ST. LOUIS — Missouri Attorney General Chris Koster said Thursday that he personally supports gay marriage but will defend a state constitutional ban against it after St. Louis officials issued marriage licenses to four same-sex couples.
A judge denied Koster's request Thursday for a temporary restraining order against the gay marriages, but city officials said they won't issue additional marriage licenses to gay couples at this time.
St. Louis Mayor Francis Slay said the four gay-marriage licenses were issued with the intent of triggering a legal test of Missouri's constitutional prohibition adopted by voters a decade ago. The licenses were issued on the same day that a U.S. appeals court panel in Denver ruled that states cannot prevent gay couples from marrying.
Koster, a Democrat who is running for governor in 2016, said it is his responsibility to defend Missouri's laws and that local officials should not be taking actions in conflict with those laws.
"While I personally support the goal of marriage equality, my duty as attorney general is to defend the laws of the state of Missouri," Koster said in a written statement. "While many people in Missouri have changed their minds regarding marriage equality, Missourians have yet to change their constitution."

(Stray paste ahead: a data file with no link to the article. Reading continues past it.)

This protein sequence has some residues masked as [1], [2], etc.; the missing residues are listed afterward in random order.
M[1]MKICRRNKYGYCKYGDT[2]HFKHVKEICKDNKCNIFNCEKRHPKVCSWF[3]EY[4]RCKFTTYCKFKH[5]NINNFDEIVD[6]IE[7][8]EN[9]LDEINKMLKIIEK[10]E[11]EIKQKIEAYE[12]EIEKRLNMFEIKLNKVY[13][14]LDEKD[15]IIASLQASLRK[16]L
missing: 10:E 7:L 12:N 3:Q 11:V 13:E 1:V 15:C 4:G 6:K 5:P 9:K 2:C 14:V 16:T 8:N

The four same-sex couples were married Wednesday in the office of St. Louis Mayor Francis Slay in a ceremony presided over by a municipal judge.
Slay told the St. Louis Post-Dispatch that city officials issued the marriage licenses "to force this issue and to get the law settled" on whether Missouri's gay marriage ban is legal.
"If we weren't doing this, no other city in Missouri would," Slay said.
While denying a temporary restraining order, St. Louis Circuit Judge Rex Burlison noted that St. Louis officials have agreed not to issue more marriage licenses to same-sex couples at this time and would do so in the future only after notifying the court and attorney general's office. The judge is to hear arguments at a later date on whether to grant an injunction against the same-sex marriages.
Missouri voters in 2004 approved a state constitutional amendment limiting marriage to one man and one woman — the first such measure enacted nationally after the Massachusetts Supreme Court permitted gay marriage in that state. The Missouri ballot measure passed with 70 percent of the vote.
Since then, there has been no effort by Republican legislative leaders to reconsider the gay marriage ban. But Democratic Gov. Jay Nixon said in February that it should be put to another vote, and that he would support repealing it.
Nixon's comments came after the American Civil Liberties Union filed a lawsuit in February seeking to force Missouri to recognize the out-of-state marriages of several same-sex couples.
Last year, Nixon announced that Missouri would accept joint income tax returns from legally married gay couples, mirroring a new policy by the federal Internal Revenue Service.
That prompted a lawsuit from representatives of Baptist and family policy organizations asserting that Nixon's policy violates Missouri's constitutional provision recognizing only marriages between men and women. A judge denied a temporary restraining order in April against Nixon's policy but the case is still pending in Cole County Circuit Court.
Lieb reported from Jefferson City, Missouri.